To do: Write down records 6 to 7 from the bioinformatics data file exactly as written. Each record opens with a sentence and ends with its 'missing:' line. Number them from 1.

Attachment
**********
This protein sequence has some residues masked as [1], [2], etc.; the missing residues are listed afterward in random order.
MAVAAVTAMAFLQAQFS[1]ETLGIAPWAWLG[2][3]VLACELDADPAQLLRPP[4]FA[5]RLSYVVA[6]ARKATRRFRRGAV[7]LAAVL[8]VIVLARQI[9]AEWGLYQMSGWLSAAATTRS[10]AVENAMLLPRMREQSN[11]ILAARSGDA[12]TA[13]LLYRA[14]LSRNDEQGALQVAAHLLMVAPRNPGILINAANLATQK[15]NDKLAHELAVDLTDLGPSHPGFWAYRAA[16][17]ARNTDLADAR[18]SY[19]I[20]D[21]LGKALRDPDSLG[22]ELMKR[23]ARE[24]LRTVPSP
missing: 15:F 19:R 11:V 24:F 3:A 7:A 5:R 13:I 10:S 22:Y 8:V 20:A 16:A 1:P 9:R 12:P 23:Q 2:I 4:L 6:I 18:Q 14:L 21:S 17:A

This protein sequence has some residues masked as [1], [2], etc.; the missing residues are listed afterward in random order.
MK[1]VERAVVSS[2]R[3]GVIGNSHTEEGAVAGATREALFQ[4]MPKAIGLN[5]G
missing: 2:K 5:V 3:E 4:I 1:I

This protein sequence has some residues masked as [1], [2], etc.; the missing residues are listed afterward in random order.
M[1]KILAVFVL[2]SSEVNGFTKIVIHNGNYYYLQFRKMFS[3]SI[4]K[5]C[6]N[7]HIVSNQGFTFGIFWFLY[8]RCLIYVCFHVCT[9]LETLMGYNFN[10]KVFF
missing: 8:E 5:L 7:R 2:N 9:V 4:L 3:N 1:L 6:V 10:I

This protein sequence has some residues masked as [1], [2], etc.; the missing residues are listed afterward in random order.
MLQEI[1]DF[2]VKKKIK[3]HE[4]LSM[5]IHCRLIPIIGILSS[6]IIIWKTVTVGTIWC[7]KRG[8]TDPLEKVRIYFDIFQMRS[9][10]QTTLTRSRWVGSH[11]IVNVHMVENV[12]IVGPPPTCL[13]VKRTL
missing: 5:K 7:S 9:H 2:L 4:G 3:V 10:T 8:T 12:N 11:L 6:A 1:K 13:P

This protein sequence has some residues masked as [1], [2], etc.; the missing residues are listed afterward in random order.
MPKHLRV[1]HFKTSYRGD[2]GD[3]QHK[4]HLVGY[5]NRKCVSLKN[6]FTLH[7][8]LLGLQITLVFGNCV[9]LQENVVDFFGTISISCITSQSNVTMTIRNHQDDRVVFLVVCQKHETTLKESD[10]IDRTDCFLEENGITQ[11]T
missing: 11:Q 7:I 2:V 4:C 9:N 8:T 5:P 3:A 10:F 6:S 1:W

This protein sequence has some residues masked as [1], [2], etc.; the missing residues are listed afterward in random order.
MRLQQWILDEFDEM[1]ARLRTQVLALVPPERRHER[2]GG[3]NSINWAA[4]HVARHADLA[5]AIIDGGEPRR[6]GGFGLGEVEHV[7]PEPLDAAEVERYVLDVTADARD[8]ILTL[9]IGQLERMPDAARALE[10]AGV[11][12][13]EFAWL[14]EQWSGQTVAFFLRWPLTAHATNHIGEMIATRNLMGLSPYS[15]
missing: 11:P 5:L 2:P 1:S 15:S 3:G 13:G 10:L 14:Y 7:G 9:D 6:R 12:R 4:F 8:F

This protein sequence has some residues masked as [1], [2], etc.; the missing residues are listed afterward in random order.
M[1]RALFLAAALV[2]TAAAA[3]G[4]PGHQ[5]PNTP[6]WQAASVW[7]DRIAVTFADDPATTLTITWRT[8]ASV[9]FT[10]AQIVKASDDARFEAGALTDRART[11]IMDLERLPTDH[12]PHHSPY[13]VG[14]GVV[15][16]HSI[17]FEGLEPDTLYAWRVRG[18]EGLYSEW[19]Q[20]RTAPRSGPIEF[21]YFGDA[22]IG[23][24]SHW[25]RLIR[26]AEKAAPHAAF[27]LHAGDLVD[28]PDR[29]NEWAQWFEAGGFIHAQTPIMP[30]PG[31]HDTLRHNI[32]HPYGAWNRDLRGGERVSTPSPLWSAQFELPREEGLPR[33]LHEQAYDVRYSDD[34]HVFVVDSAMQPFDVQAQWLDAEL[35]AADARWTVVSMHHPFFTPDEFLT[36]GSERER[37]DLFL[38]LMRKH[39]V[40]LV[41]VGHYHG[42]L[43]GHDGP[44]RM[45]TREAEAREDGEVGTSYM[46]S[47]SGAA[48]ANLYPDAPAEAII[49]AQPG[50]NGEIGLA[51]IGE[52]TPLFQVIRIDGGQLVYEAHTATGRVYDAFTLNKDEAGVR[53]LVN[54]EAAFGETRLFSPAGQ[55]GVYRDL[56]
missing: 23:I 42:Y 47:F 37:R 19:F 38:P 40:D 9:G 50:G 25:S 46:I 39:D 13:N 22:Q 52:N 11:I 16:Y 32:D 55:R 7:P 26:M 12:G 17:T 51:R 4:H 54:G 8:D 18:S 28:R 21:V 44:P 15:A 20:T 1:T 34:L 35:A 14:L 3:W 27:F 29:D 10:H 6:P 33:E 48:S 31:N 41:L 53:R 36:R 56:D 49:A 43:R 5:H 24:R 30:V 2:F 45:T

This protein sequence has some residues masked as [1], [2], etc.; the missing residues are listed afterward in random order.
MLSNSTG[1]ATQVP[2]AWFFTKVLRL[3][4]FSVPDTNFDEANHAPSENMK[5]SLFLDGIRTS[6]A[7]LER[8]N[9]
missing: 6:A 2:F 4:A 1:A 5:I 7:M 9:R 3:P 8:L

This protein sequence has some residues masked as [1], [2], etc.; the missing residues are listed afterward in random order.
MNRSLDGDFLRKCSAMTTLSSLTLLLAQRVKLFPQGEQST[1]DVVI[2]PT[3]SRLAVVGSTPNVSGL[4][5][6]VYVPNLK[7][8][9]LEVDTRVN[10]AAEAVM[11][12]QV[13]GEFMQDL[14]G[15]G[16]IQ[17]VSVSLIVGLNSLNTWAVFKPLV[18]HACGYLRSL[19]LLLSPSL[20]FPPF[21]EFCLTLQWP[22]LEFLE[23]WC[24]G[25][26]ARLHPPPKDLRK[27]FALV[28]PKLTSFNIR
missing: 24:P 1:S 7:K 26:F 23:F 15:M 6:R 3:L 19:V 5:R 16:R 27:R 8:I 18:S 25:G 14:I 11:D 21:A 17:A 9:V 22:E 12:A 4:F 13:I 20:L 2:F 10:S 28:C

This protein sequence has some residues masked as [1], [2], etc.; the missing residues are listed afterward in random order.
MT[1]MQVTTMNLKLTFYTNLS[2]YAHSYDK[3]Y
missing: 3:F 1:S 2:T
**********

This protein sequence has some residues masked as [1], [2], etc.; the missing residues are listed afterward in random order.
MRLQQWILDEFDEM[1]ARLRTQVLALVPPERRHER[2]GG[3]NSINWAA[4]HVARHADLA[5]AIIDGGEPRR[6]GGFGLGEVEHV[7]PEPLDAAEVERYVLDVTADARD[8]ILTL[9]IGQLERMPDAARALE[10]AGV[11][12][13]EFAWL[14]EQWSGQTVAFFLRWPLTAHATNHIGEMIATRNLMGLSPYS[15]
missing: 11:P 5:L 2:P 1:S 15:S 3:G 13:G 10:L 14:Y 7:G 9:D 6:R 12:R 4:F 8:F

This protein sequence has some residues masked as [1], [2], etc.; the missing residues are listed afterward in random order.
M[1]RALFLAAALV[2]TAAAA[3]G[4]PGHQ[5]PNTP[6]WQAASVW[7]DRIAVTFADDPATTLTITWRT[8]ASV[9]FT[10]AQIVKASDDARFEAGALTDRART[11]IMDLERLPTDH[12]PHHSPY[13]VG[14]GVV[15][16]HSI[17]FEGLEPDTLYAWRVRG[18]EGLYSEW[19]Q[20]RTAPRSGPIEF[21]YFGDA[22]IG[23][24]SHW[25]RLIR[26]AEKAAPHAAF[27]LHAGDLVD[28]PDR[29]NEWAQWFEAGGFIHAQTPIMP[30]PG[31]HDTLRHNI[32]HPYGAWNRDLRGGERVSTPSPLWSAQFELPREEGLPR[33]LHEQAYDVRYSDD[34]HVFVVDSAMQPFDVQAQWLDAEL[35]AADARWTVVSMHHPFFTPDEFLT[36]GSERER[37]DLFL[38]LMRKH[39]V[40]LV[41]VGHYHG[42]L[43]GHDGP[44]RM[45]TREAEAREDGEVGTSYM[46]S[47]SGAA[48]ANLYPDAPAEAII[49]AQPG[50]NGEIGLA[51]IGE[52]TPLFQVIRIDGGQLVYEAHTATGRVYDAFTLNKDEAGVR[53]LVN[54]EAAFGETRLFSPAGQ[55]GVYRDL[56]
missing: 23:I 42:Y 47:F 37:R 19:F 38:P 40:D 9:G 50:G 25:S 46:I 39:D 13:N 22:Q 52:N 11:I 16:Y 32:D 55:R 7:P 26:M 12:G 17:T 51:R 4:H 54:G 8:D 18:S 28:R 21:V 44:P 15:A 20:T 1:T 34:L 35:A 14:L 3:W 27:F 29:D 10:H 6:P 33:E 48:S 31:N 41:L 53:R 36:R 56:D 49:A 43:R 5:H 24:R 30:V 2:F 45:T